PBI-Canada expresses concern about shot fired at Mi’kmaq fisher and ongoing instances of violence in Mi’kma’ki/Nova Scotia
On October 21, people gathered on Parliament Hill across the street from the Prime Minister’s Office in support of the Mi’kmaq inherent and treaty right to fish.
On September 17, after 21 years of inaction by the Canadian government to provide a framework to implement the Supreme Court of Canada’s ruling affirming the Treaty rights of the Mi’kmaq to fish for a “moderate livelihood”, the Sipekne’katik First Nation in Nova Scotia issued a small number of licences to Mi’kmaq fishers.
On that day, CBC reported that the Sipekne’katik boats launched on St. Marys Bay were met on the water by non-Indigenous fishers.
Sakura Saunders described the situation: “Over 60 commercial fishery boats (including trawlers) rallied to intimidate 5 Mi’kmaq fishing boats with 50 traps each attempting to practice their treaty rights on the 21st anniversary of the Marshall Decision.”
By October 5, Justice Gruben tweeted: “Robert Syliboy’s (Mi’kmaq) boat has been destroyed @ Comeauville Wharf, 5 mins away from Saulnierville. In response to Moderate Livelihood lobster fishing. Tensions have not worn off, they are still high & Canada’s racism and refusal to step-in speaks volumes.”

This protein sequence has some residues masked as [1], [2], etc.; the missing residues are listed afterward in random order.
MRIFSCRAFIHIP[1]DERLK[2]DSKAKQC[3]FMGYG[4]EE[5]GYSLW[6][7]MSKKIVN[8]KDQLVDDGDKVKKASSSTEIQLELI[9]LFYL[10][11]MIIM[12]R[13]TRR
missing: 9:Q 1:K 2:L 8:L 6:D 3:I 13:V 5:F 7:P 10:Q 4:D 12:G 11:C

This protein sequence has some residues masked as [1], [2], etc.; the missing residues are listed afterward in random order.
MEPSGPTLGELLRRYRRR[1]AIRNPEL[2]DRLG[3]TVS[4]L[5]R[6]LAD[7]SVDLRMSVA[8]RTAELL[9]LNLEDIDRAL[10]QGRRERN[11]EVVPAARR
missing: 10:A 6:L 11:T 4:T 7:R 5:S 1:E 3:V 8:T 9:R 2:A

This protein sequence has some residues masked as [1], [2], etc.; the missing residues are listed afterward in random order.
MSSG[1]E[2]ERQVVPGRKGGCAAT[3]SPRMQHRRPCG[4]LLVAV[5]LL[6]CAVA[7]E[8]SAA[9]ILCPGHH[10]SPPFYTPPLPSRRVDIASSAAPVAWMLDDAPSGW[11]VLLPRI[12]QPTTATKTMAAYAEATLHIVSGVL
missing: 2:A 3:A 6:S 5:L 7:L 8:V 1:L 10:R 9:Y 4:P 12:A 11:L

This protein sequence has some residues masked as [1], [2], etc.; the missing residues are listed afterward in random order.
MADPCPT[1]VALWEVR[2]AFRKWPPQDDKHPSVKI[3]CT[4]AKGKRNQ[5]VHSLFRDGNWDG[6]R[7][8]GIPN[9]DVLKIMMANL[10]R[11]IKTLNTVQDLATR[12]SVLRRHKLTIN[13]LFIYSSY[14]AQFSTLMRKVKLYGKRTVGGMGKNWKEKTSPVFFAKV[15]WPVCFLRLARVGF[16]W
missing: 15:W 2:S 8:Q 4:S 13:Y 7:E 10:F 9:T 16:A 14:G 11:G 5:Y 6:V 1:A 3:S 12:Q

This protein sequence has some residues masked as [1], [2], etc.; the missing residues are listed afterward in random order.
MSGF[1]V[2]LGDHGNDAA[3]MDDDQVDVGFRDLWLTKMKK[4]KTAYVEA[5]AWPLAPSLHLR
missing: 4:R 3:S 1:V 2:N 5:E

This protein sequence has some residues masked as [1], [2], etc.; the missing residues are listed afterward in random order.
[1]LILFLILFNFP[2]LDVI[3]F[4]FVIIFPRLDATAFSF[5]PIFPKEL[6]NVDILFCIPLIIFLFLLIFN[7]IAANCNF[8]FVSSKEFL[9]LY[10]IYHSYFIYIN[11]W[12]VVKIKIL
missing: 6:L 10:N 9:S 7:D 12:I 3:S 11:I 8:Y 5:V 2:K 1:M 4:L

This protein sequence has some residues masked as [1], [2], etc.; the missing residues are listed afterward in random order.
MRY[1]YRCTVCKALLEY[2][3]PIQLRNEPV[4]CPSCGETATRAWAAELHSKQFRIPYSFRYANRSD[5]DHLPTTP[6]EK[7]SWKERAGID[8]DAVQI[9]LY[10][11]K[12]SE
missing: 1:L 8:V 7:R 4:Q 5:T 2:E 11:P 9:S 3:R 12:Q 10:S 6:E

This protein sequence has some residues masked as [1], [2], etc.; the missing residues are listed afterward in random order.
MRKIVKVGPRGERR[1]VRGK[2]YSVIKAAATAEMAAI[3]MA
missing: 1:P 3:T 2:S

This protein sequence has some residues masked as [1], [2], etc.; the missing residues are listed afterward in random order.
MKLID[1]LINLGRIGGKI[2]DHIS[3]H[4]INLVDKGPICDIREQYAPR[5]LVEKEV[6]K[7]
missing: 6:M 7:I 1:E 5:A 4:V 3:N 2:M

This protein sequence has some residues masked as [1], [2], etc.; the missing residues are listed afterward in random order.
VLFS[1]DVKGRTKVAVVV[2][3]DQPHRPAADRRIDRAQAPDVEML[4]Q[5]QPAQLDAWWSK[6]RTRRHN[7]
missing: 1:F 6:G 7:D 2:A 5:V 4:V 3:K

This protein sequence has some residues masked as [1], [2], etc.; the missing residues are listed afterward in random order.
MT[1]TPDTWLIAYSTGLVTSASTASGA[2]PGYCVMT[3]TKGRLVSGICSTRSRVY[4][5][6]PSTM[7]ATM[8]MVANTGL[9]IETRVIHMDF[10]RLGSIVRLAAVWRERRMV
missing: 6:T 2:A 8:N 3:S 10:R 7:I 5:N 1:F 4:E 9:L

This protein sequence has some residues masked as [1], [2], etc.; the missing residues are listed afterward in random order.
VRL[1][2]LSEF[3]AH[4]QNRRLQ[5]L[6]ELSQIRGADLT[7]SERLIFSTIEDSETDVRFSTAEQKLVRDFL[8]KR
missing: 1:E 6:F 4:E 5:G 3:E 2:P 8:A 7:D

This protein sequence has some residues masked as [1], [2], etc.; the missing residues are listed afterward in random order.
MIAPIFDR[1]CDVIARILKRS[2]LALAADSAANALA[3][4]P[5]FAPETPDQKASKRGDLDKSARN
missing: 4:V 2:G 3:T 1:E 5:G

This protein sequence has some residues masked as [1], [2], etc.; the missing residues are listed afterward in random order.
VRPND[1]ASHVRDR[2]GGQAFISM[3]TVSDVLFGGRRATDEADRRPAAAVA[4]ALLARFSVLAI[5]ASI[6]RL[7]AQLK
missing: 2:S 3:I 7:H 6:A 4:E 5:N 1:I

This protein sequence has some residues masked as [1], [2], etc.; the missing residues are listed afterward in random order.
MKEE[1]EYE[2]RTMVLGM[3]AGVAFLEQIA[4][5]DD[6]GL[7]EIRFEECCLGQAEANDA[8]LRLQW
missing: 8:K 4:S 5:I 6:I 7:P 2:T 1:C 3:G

Then on October 14, Agent NDN tweeted: “So I’ve just seen some live streams on FB showing what happened tonight. Settler fishermen raided the Mi’gmaw fishing compound. They cut the power; ransacked the buildings; poured chemicals on living lobsters; lit a van on fire; stole lobster traps; threw rocks; made threats.”
By October 17, a fire destroyed that lobster pound (building) used by Mi’kmaq fishers in the fishing village of Middle West Pubnico, Nova Scotia.
After that happened, Idle No More posted: “The violent actions of the commercial fishermen against Indigenous people is terrorist vigilantism. Mi’kmaq people have been threatened, physically attacked, fishing boats have been damaged, and lobster pounds have been destroyed.”
Their statement highlighted: “The inaction of the federal and provincial government and the RCMP to protect Mi’kmaq people is a violation of Indigenous inherent rights, Treaty rights, and the United Nations Declaration on the Rights of Indigenous People.”
Then on December 13, Pictou Landing Chief Andrea Paul posted on Facebook: “Today – actually about 15 minutes ago a white male (3 of them actually) were seen pulling up our Netukulimk Fishing traps. Our fisher went out to see who it was. They SHOT at him!!! They were there with a rifle and shot at my community member!!! My fisher was alone.”
The following day CBC reported: “RCMP in Pictou County, N.S. have one person in custody after reports of shots fired Sunday in the area of Pictou Landing First Nation.”
For additional context, Vice recently reported: ‘There’s Death Threats’: Indigenous Fishers Nervous as Nova Scotia’s Commercial Lobster Season Opens.
The Burnt Church Crisis that followed the Supreme Court ruling in September 1999 is told in a feature-length National Film Board documentary by Alanis Obomsawin that can be watched online at: Is the Crown at war with us?